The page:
Spending Plan Funds Airports and Air Towers
SOUTHERN ILLINOIS -- President Obama signed a $1.1 trillion budget deal into law Friday. It sends money to many different agencies, including the Federal Aviation Administration. That's good news for local airports that have spent months worried about cuts.
Essential Air Service, like Cape Air in Marion, was under a lot of scrutiny a couple years ago. Since April, funding for local air traffic control towers has been up for debate. The bill sets aside money for both of those programs for at least the next nine months.
More than $250 million has been approved for Essential Air Service.
"It shows the enormity of what it takes to maintain air service in smaller markets like this," said Williamson County Regional Airport Director Doug Kimmel.
Williamson County Airport receives about $2 million total, or about $100 per passenger, for the daily flights through Cape Air. More and more people are buying tickets.
"Their total traffic numbers for us last year were a little over 20,000," said Kimmel.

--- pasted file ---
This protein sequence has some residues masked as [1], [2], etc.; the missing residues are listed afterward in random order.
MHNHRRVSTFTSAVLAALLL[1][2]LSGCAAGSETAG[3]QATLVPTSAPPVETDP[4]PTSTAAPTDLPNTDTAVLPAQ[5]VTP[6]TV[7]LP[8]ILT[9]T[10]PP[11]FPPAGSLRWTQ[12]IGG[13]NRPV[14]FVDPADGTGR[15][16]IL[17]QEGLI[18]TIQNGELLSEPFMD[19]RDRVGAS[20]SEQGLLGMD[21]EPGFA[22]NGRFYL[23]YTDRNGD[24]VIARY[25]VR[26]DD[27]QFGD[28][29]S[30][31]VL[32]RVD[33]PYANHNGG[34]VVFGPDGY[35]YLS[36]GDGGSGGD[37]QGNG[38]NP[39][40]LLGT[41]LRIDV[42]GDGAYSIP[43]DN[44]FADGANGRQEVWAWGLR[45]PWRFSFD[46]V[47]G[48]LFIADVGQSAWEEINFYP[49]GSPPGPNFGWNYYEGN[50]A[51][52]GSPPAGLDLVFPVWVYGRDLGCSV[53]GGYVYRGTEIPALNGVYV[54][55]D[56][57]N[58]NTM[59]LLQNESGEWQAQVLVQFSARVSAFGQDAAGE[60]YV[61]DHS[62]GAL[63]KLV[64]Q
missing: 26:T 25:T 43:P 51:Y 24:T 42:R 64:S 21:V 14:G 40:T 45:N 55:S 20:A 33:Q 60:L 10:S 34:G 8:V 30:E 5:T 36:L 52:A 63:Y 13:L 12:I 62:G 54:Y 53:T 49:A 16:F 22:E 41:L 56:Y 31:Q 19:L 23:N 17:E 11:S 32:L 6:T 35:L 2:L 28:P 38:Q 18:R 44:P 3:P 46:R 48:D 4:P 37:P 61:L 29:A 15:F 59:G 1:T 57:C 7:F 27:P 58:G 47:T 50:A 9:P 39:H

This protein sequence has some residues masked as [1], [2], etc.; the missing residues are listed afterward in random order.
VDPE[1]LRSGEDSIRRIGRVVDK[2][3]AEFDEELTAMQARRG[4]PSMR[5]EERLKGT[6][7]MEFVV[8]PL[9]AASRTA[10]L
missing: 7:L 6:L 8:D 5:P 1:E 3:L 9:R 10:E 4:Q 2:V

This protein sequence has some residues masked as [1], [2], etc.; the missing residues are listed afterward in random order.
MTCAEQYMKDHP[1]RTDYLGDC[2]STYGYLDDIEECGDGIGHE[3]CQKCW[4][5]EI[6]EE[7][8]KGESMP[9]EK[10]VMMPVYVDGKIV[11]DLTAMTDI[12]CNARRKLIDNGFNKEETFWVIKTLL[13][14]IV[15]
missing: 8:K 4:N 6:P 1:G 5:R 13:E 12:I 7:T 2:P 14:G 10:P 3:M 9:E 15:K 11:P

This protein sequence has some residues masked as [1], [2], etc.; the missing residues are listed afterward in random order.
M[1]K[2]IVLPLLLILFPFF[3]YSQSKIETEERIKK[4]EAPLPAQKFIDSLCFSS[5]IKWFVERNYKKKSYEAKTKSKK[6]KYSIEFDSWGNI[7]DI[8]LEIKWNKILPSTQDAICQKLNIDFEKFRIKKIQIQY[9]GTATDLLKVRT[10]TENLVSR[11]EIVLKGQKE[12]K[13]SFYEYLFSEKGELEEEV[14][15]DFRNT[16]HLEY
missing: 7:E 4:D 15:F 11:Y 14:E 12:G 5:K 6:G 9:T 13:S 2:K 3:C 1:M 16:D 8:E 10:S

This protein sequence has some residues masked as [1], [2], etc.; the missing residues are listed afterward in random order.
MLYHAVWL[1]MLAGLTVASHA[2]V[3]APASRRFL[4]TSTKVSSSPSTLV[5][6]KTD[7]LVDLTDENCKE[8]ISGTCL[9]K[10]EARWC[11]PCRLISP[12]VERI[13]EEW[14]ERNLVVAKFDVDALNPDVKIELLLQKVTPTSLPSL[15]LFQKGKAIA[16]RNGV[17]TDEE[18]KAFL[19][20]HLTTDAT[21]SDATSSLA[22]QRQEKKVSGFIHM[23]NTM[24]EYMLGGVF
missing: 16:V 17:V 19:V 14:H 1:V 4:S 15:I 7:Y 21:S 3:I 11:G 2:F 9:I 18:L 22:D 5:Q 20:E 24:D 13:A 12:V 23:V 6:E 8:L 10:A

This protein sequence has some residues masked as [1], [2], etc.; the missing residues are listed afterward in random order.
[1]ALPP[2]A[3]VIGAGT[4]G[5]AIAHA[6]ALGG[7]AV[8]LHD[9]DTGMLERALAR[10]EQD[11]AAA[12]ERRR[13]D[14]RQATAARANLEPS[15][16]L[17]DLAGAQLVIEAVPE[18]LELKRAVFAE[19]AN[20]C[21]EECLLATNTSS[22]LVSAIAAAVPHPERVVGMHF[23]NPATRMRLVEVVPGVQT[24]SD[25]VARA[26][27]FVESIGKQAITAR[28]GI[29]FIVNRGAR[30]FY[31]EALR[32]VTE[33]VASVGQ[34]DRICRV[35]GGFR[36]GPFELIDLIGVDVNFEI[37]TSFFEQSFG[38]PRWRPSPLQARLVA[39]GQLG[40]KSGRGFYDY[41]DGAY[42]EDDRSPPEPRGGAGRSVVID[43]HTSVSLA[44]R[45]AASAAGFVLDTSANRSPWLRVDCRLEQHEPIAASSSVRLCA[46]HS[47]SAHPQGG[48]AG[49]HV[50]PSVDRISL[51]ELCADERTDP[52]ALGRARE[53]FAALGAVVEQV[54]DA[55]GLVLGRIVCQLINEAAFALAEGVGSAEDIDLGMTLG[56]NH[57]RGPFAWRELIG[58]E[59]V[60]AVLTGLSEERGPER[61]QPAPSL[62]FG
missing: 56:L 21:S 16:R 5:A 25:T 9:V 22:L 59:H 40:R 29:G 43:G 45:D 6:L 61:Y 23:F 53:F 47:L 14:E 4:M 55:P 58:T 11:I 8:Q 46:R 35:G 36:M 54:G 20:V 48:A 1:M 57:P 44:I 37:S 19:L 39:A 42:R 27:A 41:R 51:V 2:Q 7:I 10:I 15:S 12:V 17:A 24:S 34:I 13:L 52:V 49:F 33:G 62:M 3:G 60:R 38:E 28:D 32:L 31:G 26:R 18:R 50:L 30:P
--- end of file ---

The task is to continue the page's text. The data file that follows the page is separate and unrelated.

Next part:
Kimmel believes they're one of the programs success stories. The high number of boardings has also opened up new opportunities to get money from grants.
"In our case, put us back into the status of being able to pursue a project that we had been planning for years and years, which is construction of a new airline terminal," said Kimmel.
The legislation also sets aside about $140 million dollars to run air traffic control towers, like the tower in Marion and the one at Southern Illinois Airport.
That's welcome news for the SIU Aviation Program that depends on the tower in Murphysboro.
"I think up until this point we've been talking about trying to come up with the money locally to pay for this tower," said Department Chair Dave Newmyer.
Newmyer feels the tower is an issue of safety and talking to the air traffic controllers gives students better training.
"We estimated would cost somewhere between $250,000 to $300,000 for us to run," said Newmyer.
Flight school is already an expensive program.
"Over the course of their four years, they have to pay $60,000 more," said Newmyer.
Without the funding, Newmyer feared the student fees would be even higher. That would push them closer to the prices seen at other schools.
"We have a competitive cost advantage," said Newmyer. "But we don't want to lose it."
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